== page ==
Deep Pockets

Sovereign wealth funds behind vast majority of Middle East business deals, report shows

A new study from Bain & Co. sheds light on why Silicon Valley tech titans and New York financiers are making pilgrimages to the Gulf

More than 80% of Middle East business deals last year came from sovereign funds, including Saudi Arabia's Public Investment Fund. (Photo: Getty Images)

From artificial intelligence to renewable energy, Gulf sovereign wealth funds have become the go-to source for startup investment in a tight global economy.

A new study from Bain & Co. gives a graphic view of why Silicon Valley tech titans and New York financiers have been making pilgrimages to the Public Investment Fund in Riyadh, Mubadala in Abu Dhabi and the Qatar Investment Authority in Doha.

The Bain report, released on Wednesday, showed that 86% of Middle East business deals last year came from sovereign funds, up from 84% in 2022 and 68% in 2018.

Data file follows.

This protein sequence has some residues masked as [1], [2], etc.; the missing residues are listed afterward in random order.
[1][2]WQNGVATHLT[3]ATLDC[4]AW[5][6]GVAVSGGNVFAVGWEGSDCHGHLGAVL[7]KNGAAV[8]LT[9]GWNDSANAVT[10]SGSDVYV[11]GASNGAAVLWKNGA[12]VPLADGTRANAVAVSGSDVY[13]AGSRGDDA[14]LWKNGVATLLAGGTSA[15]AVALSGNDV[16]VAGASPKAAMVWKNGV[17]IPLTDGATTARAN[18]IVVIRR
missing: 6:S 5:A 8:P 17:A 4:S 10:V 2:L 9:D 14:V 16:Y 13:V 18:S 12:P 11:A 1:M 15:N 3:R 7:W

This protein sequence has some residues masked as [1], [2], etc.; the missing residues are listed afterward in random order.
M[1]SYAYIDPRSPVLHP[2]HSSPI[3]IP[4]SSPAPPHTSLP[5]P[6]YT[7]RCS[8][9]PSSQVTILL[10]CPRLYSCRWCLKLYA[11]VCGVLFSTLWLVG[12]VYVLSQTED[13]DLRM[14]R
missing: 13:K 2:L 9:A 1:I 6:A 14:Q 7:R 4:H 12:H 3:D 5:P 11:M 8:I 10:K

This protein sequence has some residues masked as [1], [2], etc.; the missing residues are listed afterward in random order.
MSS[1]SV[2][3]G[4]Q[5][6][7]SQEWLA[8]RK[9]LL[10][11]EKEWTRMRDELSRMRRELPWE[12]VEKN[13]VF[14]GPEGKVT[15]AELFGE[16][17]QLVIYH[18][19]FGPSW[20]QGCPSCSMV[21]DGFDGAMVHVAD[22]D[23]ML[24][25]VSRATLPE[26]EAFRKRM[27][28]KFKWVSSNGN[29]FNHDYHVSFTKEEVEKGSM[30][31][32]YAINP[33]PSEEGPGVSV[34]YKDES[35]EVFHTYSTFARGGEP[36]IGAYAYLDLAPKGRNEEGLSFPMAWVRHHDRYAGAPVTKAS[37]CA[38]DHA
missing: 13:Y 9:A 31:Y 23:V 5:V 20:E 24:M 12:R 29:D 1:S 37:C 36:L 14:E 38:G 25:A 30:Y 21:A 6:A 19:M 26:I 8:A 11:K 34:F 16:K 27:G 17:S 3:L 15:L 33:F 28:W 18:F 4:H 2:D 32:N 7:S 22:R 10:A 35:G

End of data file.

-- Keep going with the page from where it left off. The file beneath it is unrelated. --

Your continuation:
The total value of those deals was an estimated $95 billion in 2023, down from a high of $98 billion in the previous year and more than triple the $26 billion recorded in 2018.

“The region’s sovereign wealth funds sit on an abundance of capital that they are using to accelerate an economic transformation, including an aggressive diversification away from hydrocarbon and an ambitious shift toward deals in Asia,” says the report, written by Bain’s Tom De Waele, Grégory Garnier, Riccardo Molinari and Elif Koc.

In their analysis of the sovereign wealth phenomenon, the authors look at how the funds have been used to build new industries such as esports in the Gulf, noting the $4.9 billion acquisition by PIF-owned Savvy Games of California-based Scopely in July.

The shift toward Asia is illustrated in Mubadala’s co-leading a $2 billion investment last November in the Chinese online fashion company Shein, as well as the $1 billion that the QIA sank into India’s Reliance Retail Ventures in September.

The report examines the role that sovereign funds are playing in the energy transition, noting that commitments made to net-zero goals require them to “actively advocate for emissions reduction in portfolio companies and evaluate investments in enabling decarbonization technologies.”

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